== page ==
Criminal lawyers for common assault

Common assault is the offence that our criminal lawyers most often fight following a fight or domestic violence incident. People are frequently charged with this offence based on grossly exaggerated versions of what occurred or outright lies. Sadly, the person making the allegation is sometimes a family member. This can lead to immeasurable stress and Apprehended Violence Orders that prevent fathers, mothers and children living together. We also frequently see people acting in self-defence being charged with common assault because the police have failed to properly investigate what has happened. 

Ways our criminal lawyers can beat charges of Common assault for our clients include by raising self-defence.

If you intend to plead guilty, our criminal lawyers have a proven track record of keeping our clients out of jail and also having no conviction recorded for Common assault.

How do I beat a charge of Common assault?

You will be found not guilty of the offence of Common Assault if the police cannot prove beyond reasonable doubt you assaulted the victim.

An assault is the intentional or reckless application of force to the person of another. It is also any act which intentionally or recklessly causes another person to apprehend immediate and unlawful violence, including words.

Physical contact which is an inevitable part of everyday life does not amount to an assault. This is either because of implied consent or because there is an exception to assault embracing all physical contact which is generally acceptable as part in the conduct of daily life.

Defences available include: self-defence.

Pleading guilty to Common assault

If you committed the offence (and the police can prove so), we want to get you a better result than anyone else. We often negotiate with prosecutors for you to plead guilty to less serious facts or even a less serious charge, so you get a lighter sentence.

The maximum penalty for Common assault is two years imprisonment. Although, these penalties are typically reserved for the worst offenders.

If you intend to plead guilty, we have a proven track record of keeping our clients out of jail and also having no conviction recorded for Assault occasioning actual bodily harm.

You can read about all the sentencing options that a court has, including having no conviction recorded for Common assault.

Do I need references?

We believe references are an extremely important part of a plea of guilty in court. To find out more about how to write a good reference, click here.

Why choose Australian Criminal Law Group?

Our criminal lawyers are experts at obtaining the best outcome possible for Common assault offences. For these offences, a good lawyer can be the difference between a conviction and no criminal record and freedom or jail. To read more about Australian Criminal Law Group, click here.

To discuss your Common assault charge, call Australian Criminal Law Group at our Sydney, Parramatta, and Blacktown offices or make a website inquiry today.

Case study

Criminal lawyer Joe Correy represented a father charged with striking his daughter in the eye. The police charged him after the daughter told a teacher her father had hit her when quizzed about a small red mark under her eye. The Accused man gave an interview to the offence where he admitted causing the injury but denied doing so intentionally. He said he was just trying to remove the crying child’s hands from over her eyes. Our solicitor argued the assault was not intentional and nor was it reckless because the father would never have touched his daughter if he foresaw there being any risk it would cause her injury. The Magistrate agreed and found him not guilty.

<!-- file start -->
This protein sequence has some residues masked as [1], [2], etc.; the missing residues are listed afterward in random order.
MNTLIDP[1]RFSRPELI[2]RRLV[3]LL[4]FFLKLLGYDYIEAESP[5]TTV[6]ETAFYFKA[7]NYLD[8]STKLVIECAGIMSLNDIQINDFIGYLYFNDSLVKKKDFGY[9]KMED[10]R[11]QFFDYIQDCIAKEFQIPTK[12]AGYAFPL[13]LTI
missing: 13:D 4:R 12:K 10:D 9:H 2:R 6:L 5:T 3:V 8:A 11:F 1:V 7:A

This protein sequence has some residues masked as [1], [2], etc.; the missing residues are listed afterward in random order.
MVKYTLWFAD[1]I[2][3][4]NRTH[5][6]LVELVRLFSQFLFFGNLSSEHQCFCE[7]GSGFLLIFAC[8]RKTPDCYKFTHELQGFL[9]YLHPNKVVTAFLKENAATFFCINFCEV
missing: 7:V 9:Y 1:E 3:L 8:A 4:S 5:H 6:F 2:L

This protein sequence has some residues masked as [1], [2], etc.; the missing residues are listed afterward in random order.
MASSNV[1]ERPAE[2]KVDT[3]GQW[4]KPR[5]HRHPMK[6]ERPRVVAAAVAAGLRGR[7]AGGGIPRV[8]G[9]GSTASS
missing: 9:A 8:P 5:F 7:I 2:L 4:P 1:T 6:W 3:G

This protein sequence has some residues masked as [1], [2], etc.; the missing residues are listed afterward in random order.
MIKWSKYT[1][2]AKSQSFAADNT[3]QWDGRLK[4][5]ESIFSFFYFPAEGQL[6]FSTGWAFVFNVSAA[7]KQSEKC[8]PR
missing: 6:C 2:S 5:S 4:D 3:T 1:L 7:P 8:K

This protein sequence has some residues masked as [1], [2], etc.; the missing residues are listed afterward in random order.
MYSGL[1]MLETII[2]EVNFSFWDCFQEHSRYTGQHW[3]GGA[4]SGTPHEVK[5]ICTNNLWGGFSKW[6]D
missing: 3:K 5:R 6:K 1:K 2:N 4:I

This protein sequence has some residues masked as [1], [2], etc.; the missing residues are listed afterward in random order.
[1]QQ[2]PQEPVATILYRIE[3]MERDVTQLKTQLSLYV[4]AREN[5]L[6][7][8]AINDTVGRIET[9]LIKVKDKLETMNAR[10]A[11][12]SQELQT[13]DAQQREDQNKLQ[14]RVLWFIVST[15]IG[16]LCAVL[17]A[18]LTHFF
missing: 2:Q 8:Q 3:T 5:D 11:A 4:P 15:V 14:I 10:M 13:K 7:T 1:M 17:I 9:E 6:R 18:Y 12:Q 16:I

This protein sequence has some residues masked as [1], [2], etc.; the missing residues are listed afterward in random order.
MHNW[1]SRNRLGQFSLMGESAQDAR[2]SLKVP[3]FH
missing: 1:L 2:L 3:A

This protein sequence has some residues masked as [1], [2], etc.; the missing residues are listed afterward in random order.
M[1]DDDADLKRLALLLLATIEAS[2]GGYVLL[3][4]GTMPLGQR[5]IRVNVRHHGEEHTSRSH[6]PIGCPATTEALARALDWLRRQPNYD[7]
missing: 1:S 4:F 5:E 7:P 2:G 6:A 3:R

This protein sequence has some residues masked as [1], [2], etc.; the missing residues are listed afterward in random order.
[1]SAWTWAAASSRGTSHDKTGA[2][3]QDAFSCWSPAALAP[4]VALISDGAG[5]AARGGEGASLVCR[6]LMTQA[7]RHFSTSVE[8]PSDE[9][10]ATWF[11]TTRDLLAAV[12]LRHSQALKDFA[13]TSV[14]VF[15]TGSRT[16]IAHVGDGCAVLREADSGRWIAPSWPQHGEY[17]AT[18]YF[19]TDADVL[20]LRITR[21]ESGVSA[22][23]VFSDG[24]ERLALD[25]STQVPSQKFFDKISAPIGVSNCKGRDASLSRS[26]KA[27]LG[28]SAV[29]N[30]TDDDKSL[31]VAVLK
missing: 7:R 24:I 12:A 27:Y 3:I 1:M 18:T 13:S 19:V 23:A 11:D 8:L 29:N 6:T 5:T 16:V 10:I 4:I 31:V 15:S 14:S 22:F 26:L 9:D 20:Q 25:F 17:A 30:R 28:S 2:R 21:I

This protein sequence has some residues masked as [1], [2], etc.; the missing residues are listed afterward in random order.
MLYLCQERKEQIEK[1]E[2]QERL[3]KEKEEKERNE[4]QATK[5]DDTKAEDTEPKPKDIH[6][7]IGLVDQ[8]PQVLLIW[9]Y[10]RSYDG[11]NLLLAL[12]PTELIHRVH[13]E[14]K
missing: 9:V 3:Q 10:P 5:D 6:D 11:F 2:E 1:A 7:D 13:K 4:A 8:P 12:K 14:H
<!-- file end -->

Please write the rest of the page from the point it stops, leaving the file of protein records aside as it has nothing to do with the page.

Case study

Australian Criminal Law Group represented a man charged with pushing a bartender over at a pub. Criminal lawyer Deng Adut had the facts heavily amended prior to the first court appearance based on his viewing of CCTV. The amendments changed the facts from a premeditated assault to an impulsive one. The Magistrate agreed the assault was at the lowest end and he recorded no conviction.

Case study

Mr Mercael represented a man charged with common assault against his wife. The police had illegally interviewed the man. He had made admissions to the offence in circumstances where his wife had later retracted her statement. Mr Mercael argued the interview should not be admitted into evidence because it was illegally obtained. The magistrate excluded the interview, and as a result, Mr Mercael’s client was found not guilty.

Case study 

Australian Criminal Law Group represented a husband charged with pushing his wife and smashing her phone. The Magistrate accepted the submissions of criminal lawyer Joe Correy that the common assault occurred in the context of considerable matrimonial and other stresses. The Magistrate did not record a conviction.

Case study

Mr Harb represented a man charged with common assault. The man was a young security guard hoping to study nursing. Mr Harb argued his current and future careers would be in jeopardy if his client was convicted. The magistrate accepted this, and no conviction was recorded.

Case study

Mr Harb represented a client who was charged after a fight with a security guard. A defence of self-defence was mounted and using testimony, CCTV footage and rigorous cross examination. Mr Harb convinced the Magistrate to find his client not guilty on the basis of self-defence.

Testimonials

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